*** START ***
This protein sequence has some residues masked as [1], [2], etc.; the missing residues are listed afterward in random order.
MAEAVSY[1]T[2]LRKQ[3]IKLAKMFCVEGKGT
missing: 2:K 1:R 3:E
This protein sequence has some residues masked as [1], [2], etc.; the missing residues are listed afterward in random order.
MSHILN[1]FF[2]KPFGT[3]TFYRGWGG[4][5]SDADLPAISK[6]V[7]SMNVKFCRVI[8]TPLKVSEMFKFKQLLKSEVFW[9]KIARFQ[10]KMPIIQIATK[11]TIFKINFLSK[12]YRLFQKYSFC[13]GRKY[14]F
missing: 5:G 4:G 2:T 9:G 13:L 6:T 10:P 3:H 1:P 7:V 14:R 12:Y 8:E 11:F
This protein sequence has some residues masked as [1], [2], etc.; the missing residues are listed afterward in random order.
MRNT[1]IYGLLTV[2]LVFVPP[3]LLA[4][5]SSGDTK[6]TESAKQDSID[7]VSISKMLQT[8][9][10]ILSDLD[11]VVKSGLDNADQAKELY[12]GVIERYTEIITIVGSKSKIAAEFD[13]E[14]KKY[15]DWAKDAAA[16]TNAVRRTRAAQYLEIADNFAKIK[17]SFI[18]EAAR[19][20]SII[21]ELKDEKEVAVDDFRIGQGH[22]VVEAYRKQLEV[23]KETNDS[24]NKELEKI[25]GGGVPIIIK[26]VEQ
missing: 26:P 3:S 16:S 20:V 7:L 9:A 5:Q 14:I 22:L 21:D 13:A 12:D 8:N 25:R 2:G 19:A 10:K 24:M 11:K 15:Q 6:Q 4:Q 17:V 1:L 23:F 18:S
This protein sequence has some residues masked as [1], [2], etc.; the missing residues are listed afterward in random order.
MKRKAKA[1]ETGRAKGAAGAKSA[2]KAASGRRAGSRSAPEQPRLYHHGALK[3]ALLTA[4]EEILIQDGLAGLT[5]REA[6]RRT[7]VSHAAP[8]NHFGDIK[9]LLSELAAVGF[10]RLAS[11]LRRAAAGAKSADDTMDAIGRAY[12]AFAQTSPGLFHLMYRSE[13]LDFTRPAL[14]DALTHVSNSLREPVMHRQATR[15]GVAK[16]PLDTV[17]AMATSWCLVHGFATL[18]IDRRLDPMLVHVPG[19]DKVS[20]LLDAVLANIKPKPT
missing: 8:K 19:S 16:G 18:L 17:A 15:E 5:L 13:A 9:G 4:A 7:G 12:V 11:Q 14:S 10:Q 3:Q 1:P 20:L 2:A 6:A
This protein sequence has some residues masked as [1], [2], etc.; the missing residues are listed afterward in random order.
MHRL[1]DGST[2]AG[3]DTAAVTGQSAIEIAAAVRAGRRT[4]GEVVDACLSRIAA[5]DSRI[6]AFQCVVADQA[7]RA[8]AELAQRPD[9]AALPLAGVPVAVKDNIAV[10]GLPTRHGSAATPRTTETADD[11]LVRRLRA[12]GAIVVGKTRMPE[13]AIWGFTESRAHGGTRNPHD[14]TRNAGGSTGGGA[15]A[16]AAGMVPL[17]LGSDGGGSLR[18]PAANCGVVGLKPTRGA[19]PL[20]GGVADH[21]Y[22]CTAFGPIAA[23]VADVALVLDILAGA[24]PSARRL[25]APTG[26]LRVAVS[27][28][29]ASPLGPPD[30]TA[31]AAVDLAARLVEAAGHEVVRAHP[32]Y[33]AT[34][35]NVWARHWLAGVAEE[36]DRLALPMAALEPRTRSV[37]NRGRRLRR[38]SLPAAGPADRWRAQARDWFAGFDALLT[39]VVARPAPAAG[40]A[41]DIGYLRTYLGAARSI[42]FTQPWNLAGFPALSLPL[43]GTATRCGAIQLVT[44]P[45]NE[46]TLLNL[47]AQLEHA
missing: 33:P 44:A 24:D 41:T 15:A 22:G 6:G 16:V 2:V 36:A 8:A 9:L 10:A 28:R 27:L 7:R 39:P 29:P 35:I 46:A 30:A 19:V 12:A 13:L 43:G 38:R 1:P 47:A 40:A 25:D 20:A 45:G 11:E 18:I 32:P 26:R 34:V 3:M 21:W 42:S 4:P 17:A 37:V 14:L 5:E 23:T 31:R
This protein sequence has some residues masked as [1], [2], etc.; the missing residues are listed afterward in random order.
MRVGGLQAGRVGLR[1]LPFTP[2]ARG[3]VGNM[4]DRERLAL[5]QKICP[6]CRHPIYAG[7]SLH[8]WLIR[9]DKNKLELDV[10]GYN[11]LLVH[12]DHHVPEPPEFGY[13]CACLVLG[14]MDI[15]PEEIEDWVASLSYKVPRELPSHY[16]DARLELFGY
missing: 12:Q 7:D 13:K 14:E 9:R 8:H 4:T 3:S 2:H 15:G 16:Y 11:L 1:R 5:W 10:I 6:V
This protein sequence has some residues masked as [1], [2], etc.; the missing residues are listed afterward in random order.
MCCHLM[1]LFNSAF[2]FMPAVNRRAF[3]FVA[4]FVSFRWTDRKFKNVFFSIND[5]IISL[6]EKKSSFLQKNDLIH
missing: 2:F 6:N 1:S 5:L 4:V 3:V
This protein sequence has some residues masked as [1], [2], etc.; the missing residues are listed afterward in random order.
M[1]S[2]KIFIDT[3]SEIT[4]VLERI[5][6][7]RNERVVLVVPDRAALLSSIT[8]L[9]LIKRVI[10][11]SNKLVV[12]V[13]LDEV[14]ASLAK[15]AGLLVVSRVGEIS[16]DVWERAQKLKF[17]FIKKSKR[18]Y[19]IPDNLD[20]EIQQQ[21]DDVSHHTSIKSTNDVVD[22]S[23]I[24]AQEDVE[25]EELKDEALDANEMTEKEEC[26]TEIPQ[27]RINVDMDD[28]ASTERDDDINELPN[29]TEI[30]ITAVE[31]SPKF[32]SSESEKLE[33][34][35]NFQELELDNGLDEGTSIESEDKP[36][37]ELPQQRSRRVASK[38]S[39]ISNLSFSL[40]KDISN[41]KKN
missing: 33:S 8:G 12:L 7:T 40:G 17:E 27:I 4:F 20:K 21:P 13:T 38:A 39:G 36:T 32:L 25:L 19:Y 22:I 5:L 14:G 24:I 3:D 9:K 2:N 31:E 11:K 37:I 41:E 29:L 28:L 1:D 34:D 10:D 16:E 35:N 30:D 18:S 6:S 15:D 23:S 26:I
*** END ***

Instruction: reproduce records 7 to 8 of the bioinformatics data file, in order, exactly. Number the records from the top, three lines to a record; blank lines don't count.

This protein sequence has some residues masked as [1], [2], etc.; the missing residues are listed afterward in random order.
MCCHLM[1]LFNSAF[2]FMPAVNRRAF[3]FVA[4]FVSFRWTDRKFKNVFFSIND[5]IISL[6]EKKSSFLQKNDLIH
missing: 2:F 6:N 1:S 5:L 4:V 3:V
This protein sequence has some residues masked as [1], [2], etc.; the missing residues are listed afterward in random order.
M[1]S[2]KIFIDT[3]SEIT[4]VLERI[5][6][7]RNERVVLVVPDRAALLSSIT[8]L[9]LIKRVI[10][11]SNKLVV[12]V[13]LDEV[14]ASLAK[15]AGLLVVSRVGEIS[16]DVWERAQKLKF[17]FIKKSKR[18]Y[19]IPDNLD[20]EIQQQ[21]DDVSHHTSIKSTNDVVD[22]S[23]I[24]AQEDVE[25]EELKDEALDANEMTEKEEC[26]TEIPQ[27]RINVDMDD[28]ASTERDDDINELPN[29]TEI[30]ITAVE[31]SPKF[32]SSESEKLE[33][34][35]NFQELELDNGLDEGTSIESEDKP[36][37]ELPQQRSRRVASK[38]S[39]ISNLSFSL[40]KDISN[41]KKN
missing: 33:S 8:G 12:L 7:T 40:G 17:E 27:I 4:F 20:K 21:P 13:T 38:A 39:G 36:T 32:L 25:L 19:Y 22:I 5:L 14:G 24:I 3:D 9:K 2:N 31:E 11:K 37:I 41:E 29:L 28:L 1:D 34:D 10:D 16:E 35:N 30:D 18:S 6:S 15:D 23:S 26:I